And Peter Eigen, who quit the World Bank as its director in Kenya, describes the asymmetry between the developed and developing countries doing "business". Rampant corruption, collusion in unprotected, unregulated environments happened all the time. $300 million projects to be paid to European engineering firms, financing firms, insurance agencies etc. had no use, no economic benefits, no clients, but were hugely destructive were ushered through first. The less lucrative social projects never got through. It was large scale corruption. Bribery was routinely paid to win the privilege to do these lucrative projects. Private profits, public losses http://www.ted.com/talks/peter_eigen_how_to_expose_the_corrupt.html
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          Oct 1 2013: Yes willful ignorance.

          The World Bank does not have anything to do with comparative advantage, nor does the cronyism you mention

          The reason the economy exists at all or has raised the standard of living from hunter gatherer is comparative advantage.

          This is why 10 years ago the per capita annual income in China was $500, is today north of $7000, this has been going on since the beginning of trade.
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        Oct 1 2013: $7000, but at what uncalculated cost to its environment and health of its people? Have you ever been hospitalized for respiratory problems due to working in China? I have! Top coal mine deaths in the world to fuel this pace of growth. And how strange that it has to artificially manipulate the value of its exchange rate and even lend money to its top consumer in order to buy its comparatively advantageously made goods! A loan that isn't going to get repaid, btw.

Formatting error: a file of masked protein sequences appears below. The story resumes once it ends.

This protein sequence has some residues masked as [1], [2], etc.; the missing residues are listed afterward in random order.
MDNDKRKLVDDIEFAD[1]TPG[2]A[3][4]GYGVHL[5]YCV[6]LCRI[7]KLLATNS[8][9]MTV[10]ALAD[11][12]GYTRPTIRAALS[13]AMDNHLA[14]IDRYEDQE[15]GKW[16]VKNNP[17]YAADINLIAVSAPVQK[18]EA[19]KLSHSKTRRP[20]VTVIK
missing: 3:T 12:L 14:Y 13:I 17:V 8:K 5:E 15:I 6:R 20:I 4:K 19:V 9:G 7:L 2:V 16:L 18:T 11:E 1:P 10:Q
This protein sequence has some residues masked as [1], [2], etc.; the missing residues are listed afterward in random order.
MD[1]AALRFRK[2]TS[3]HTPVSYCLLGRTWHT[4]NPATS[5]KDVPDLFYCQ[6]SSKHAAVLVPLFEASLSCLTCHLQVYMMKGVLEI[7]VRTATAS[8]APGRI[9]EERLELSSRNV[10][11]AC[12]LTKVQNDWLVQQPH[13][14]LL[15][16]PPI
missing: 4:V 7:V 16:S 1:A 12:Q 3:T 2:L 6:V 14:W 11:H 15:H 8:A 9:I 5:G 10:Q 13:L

In a simpler society; in economic theory's vacuous illustrations, yes, comparative advantage has a logic to it.

        Well, you go tell the Jamaicans and people from the other 140 some odd countries that have had to deal with the repayment terms (and corruption, see above) of the World Bank, that the World Bank has nothing to do with their comparative advantage.

        Economics by now is a nasty mess of factors. Speaking about its parts as if each might somehow work in isolation of anything else is willfully ignorant.
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          Oct 1 2013: I don't know but likely higher than without the technology.

          Yup there are financial shenanigans with the Chinese government.

          Again the world bank has nothing to do with comparative advantage.

          It is it's own dynamic which is a good thing because it side steps politics and know besters.

          To the question of the OP it is clearly the answer to poverty. Nothing else has done any good, despite your conjecture to the contrary.
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          Oct 1 2013: Well Said Genevieve, I support your points.
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          Oct 1 2013: Kuldeep

          So you both subsribe to a similiar religion...